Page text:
4. Technologies: Subsistence farming is based on wrought-iron Carey plow and bar-side plows, light-weight harrows, pitchfork, hoe and shovel. Farmers use three-field crop rotation: first year, corn or potatoes; second year, rye, oats, or spring wheat; third year, weed or barley fallow. Manuring and fertilizing and orchard management are neglected. Clear-cutting of timber tracts occurs. Pattern of soil exhaustion and clearing of new fields predominates. Agricultural improvement movement is stimulated by market revolution and population pressures on the land; managerial approach to conservation is introduced. Early example is Pennsylvania Germans: large well-built warm barns and solid fences; well-fed horses and cattle; attention to manuring and fertilizing; selective cutting of trees and protection of stumps for second growth; clearing of all stumps in fields for efficiency in cultivation; and extensive vegetable gardens with turnips, cabbage, salad vegetables, and onions for home and market. Large well-built wagons convey produce to market in Philadelphia. A frugal life-style and efficiently heated homes maximize production and accumulation of wealth.
5. Attitudes: Crèvecoeur in Pennsylvania and New York (1782) and Jefferson in Virginia (1787) idealize the subsistence farmer as the backbone of the democratic agrarian-based economy but with little consciousness of the long-term costs to soil and other resources in creation of democratic egalitarianism. Anonymous author of American Husbandry criticizes subsistence agricultural practices from perspective of European agricultural improvement techniques for increased market production. Benjamin Rush praises the practices of German market farmers in southeastern Pennsylvania. Post market-revolution commentators such as Calvin Colton (1844) eulogize the "self-made man" and "his" ability to accumulate wealth and profit through hard work, industry, and merit, achieved through the "inexhaustible wealth" of the country's seemingly limitless abundance of natural resources.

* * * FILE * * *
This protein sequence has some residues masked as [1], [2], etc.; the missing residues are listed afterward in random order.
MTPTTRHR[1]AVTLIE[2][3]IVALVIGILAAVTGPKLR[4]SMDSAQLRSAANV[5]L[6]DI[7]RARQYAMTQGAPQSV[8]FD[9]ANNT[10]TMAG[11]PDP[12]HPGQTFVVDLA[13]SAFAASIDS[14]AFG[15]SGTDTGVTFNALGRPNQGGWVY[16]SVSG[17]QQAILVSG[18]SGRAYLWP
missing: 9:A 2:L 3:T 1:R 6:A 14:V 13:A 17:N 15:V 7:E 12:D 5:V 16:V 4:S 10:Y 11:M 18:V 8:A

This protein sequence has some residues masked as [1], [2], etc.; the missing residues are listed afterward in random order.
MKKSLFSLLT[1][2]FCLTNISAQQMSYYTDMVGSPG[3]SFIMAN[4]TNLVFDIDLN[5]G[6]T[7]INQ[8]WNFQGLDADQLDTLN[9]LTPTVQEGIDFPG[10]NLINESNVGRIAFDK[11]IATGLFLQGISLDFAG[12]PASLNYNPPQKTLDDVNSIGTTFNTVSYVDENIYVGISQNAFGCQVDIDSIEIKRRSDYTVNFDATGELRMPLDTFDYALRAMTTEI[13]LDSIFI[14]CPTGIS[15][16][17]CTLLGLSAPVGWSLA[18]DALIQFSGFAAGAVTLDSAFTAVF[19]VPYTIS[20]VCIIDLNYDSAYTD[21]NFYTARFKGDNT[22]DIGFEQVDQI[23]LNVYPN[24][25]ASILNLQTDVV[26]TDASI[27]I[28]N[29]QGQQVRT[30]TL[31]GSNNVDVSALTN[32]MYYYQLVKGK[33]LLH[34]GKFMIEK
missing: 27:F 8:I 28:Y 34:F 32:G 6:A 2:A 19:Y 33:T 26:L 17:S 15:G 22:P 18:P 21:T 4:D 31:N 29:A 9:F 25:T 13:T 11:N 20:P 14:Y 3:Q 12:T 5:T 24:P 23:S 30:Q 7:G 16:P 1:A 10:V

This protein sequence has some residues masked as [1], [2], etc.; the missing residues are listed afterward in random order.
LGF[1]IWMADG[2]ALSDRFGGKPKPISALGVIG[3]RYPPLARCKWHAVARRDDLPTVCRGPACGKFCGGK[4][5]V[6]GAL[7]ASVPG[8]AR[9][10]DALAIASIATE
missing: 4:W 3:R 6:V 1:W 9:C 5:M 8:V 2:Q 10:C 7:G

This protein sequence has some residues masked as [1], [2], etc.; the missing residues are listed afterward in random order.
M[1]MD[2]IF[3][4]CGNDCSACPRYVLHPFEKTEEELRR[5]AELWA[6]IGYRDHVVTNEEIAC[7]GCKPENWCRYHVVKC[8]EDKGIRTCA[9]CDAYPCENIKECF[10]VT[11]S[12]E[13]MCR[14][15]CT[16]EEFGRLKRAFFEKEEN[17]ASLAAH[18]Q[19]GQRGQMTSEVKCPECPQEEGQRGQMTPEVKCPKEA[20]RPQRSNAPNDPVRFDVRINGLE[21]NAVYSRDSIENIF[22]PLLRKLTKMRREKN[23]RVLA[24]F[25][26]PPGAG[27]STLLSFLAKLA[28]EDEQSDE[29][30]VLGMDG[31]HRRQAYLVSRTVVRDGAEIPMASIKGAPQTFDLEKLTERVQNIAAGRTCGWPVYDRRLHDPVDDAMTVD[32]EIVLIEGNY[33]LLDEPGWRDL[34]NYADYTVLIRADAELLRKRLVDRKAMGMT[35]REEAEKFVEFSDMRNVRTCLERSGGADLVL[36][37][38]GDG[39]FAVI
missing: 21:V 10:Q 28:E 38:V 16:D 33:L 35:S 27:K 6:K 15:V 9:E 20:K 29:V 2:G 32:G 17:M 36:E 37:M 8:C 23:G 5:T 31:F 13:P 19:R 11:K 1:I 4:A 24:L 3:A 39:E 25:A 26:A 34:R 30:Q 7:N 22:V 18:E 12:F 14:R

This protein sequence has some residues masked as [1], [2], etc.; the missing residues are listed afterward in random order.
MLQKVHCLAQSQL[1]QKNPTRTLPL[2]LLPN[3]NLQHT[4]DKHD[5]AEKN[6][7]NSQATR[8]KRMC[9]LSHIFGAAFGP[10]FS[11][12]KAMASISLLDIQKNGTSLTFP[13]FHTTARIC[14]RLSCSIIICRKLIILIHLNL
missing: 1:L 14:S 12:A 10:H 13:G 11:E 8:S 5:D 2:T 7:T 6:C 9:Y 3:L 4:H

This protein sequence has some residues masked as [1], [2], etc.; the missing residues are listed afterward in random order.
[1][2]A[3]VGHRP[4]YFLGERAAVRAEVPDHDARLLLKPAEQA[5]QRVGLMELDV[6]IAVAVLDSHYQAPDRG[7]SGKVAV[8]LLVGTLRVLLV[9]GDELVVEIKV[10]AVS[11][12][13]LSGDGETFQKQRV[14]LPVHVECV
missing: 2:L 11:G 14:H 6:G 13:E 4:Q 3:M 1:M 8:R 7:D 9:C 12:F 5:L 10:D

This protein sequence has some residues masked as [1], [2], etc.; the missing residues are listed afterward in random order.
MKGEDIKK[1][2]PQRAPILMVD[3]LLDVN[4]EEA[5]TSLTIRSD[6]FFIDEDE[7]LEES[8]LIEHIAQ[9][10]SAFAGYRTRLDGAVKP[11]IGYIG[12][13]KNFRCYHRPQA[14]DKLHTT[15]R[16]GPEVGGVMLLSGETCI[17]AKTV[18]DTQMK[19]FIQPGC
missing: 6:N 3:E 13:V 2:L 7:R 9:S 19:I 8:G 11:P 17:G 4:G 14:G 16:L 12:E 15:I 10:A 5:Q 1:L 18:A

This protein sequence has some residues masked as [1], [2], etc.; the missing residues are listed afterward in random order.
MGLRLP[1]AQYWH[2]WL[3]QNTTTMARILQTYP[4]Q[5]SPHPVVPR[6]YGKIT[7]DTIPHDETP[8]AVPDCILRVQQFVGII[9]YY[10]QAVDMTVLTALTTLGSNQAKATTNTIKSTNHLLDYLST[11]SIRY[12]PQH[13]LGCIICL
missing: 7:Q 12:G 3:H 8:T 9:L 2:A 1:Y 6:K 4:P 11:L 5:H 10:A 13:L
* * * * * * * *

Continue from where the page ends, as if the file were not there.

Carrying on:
1. What is the ideal of the American farmer as set out by Thomas Jefferson and J. Hector St. John de Crèvecoeur? How do they contrast the European and the American? What is the social and political significance of the subsistence farmer in America? Was the farming occupation accessible to everyone?
2. To what extent does Crèvecoeur believe "the American character" has been formed by the American environment? What did it mean to be an American in the eighteenth century? What criticisms might be made of Crèvecoeur's environmental determinism? What, if any, personality traits can be said to characterize Americans today?
3. Compare the farming practices of New Englanders as described by the author of American Husbandry (1775) with those of the Pennsylvania Germans depicted by Benjamin Rush (1789). Which practices by New England farmers criticized by the American Husbandry author might be associated with subsistence farming? Which Pennsylvania practices praised by Rush might be evidence of market-oriented farms? In what ways do these practices reflect or fall short of Jefferson's and Crèvcoeur's agrarian ideal?
4. What were the transportation and market revolutions and how are they exemplified in the documents by John James Audubon and Calvin Colton?
5. Drawing on the essays by William Cronon, Carolyn Merchant, and John Boles, compare American Indian, African-American, and European-American subsistence. What contributions to the American diet were made by each of these racial groups?
6. Compare and contrast the arguments of William Cronon and Carolyn Merchant on market versus subsistence farming. What assumptions underlie each of these two different interpretations?
7. What differences in gender roles are revealed in the documents and essays? Were the sexes equal or unequal? In what ways?